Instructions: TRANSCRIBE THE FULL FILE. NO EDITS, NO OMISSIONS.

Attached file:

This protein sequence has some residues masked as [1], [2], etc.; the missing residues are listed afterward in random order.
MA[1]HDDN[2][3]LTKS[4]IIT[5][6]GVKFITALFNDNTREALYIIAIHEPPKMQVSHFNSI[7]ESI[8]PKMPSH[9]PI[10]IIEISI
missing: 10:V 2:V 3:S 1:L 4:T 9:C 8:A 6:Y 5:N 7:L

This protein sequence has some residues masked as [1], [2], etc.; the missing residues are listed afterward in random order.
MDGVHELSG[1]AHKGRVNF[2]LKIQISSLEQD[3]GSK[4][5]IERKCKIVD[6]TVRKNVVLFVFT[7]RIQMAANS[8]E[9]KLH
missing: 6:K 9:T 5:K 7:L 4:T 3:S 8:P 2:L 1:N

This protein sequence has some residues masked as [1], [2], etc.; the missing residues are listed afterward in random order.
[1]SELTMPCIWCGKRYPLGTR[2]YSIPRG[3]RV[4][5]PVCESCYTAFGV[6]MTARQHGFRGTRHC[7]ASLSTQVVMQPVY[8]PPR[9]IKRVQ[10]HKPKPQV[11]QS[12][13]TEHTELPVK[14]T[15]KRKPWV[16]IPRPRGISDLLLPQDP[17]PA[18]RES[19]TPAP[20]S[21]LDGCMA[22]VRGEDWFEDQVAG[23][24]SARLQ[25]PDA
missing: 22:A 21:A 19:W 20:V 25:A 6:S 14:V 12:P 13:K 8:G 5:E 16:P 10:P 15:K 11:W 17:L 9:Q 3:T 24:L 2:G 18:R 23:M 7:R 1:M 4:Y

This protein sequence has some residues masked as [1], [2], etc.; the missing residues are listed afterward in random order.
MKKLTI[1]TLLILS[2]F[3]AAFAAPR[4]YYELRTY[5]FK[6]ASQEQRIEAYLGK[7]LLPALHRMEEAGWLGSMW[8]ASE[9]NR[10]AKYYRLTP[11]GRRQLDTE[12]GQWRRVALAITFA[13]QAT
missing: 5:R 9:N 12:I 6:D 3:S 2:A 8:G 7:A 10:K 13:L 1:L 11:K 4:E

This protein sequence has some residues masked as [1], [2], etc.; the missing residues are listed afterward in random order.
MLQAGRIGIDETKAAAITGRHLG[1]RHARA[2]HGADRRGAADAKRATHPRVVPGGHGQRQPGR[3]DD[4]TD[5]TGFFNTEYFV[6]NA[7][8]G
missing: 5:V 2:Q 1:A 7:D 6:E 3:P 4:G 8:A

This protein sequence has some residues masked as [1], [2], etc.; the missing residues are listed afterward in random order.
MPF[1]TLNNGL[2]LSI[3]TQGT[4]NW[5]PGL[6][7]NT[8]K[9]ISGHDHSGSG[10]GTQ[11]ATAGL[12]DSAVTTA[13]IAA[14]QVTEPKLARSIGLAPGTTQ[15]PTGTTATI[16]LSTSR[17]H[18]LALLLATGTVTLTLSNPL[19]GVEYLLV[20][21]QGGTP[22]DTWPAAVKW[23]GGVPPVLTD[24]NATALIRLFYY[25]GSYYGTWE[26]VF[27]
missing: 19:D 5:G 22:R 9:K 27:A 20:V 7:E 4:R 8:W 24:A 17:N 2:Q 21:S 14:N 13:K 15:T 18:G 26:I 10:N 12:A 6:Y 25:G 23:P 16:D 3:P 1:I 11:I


This protein sequence has some residues masked as [1], [2], etc.; the missing residues are listed afterward in random order.
MA[1]HDDN[2][3]LTKS[4]IIT[5][6]GVKFITALFNDNTREALYIIAIHEPPKMQVSHFNSI[7]ESI[8]PKMPSH[9]PI[10]IIEISI
missing: 10:V 2:V 3:S 1:L 4:T 9:C 8:A 6:Y 5:N 7:L

This protein sequence has some residues masked as [1], [2], etc.; the missing residues are listed afterward in random order.
MDGVHELSG[1]AHKGRVNF[2]LKIQISSLEQD[3]GSK[4][5]IERKCKIVD[6]TVRKNVVLFVFT[7]RIQMAANS[8]E[9]KLH
missing: 6:K 9:T 5:K 7:L 4:T 3:S 8:P 2:L 1:N

This protein sequence has some residues masked as [1], [2], etc.; the missing residues are listed afterward in random order.
[1]SELTMPCIWCGKRYPLGTR[2]YSIPRG[3]RV[4][5]PVCESCYTAFGV[6]MTARQHGFRGTRHC[7]ASLSTQVVMQPVY[8]PPR[9]IKRVQ[10]HKPKPQV[11]QS[12][13]TEHTELPVK[14]T[15]KRKPWV[16]IPRPRGISDLLLPQDP[17]PA[18]RES[19]TPAP[20]S[21]LDGCMA[22]VRGEDWFEDQVAG[23][24]SARLQ[25]PDA
missing: 22:A 21:A 19:W 20:V 25:A 6:S 14:V 12:P 13:K 8:G 5:E 16:P 10:P 15:K 11:W 17:L 9:Q 3:T 24:L 2:G 18:R 23:M 7:R 1:M 4:Y

This protein sequence has some residues masked as [1], [2], etc.; the missing residues are listed afterward in random order.
MKKLTI[1]TLLILS[2]F[3]AAFAAPR[4]YYELRTY[5]FK[6]ASQEQRIEAYLGK[7]LLPALHRMEEAGWLGSMW[8]ASE[9]NR[10]AKYYRLTP[11]GRRQLDTE[12]GQWRRVALAITFA[13]QAT
missing: 5:R 9:N 12:I 6:D 3:S 2:A 8:G 7:A 10:K 13:L 1:L 11:K 4:E

This protein sequence has some residues masked as [1], [2], etc.; the missing residues are listed afterward in random order.
MLQAGRIGIDETKAAAITGRHLG[1]RHARA[2]HGADRRGAADAKRATHPRVVPGGHGQRQPGR[3]DD[4]TD[5]TGFFNTEYFV[6]NA[7][8]G
missing: 5:V 2:Q 1:A 7:D 6:E 3:P 4:G 8:A

This protein sequence has some residues masked as [1], [2], etc.; the missing residues are listed afterward in random order.
MPF[1]TLNNGL[2]LSI[3]TQGT[4]NW[5]PGL[6][7]NT[8]K[9]ISGHDHSGSG[10]GTQ[11]ATAGL[12]DSAVTTA[13]IAA[14]QVTEPKLARSIGLAPGTTQ[15]PTGTTATI[16]LSTSR[17]H[18]LALLLATGTVTLTLSNPL[19]GVEYLLV[20][21]QGGTP[22]DTWPAAVKW[23]GGVPPVLTD[24]NATALIRLFYY[25]GSYYGTWE[26]VF[27]
missing: 19:D 5:G 22:R 9:K 27:A 20:V 7:E 4:R 8:W 24:A 17:N 2:Q 21:S 14:N 13:K 15:T 18:G 26:I 10:N 12:A 6:Y 25:G 23:P 16:D 3:P 1:I 11:I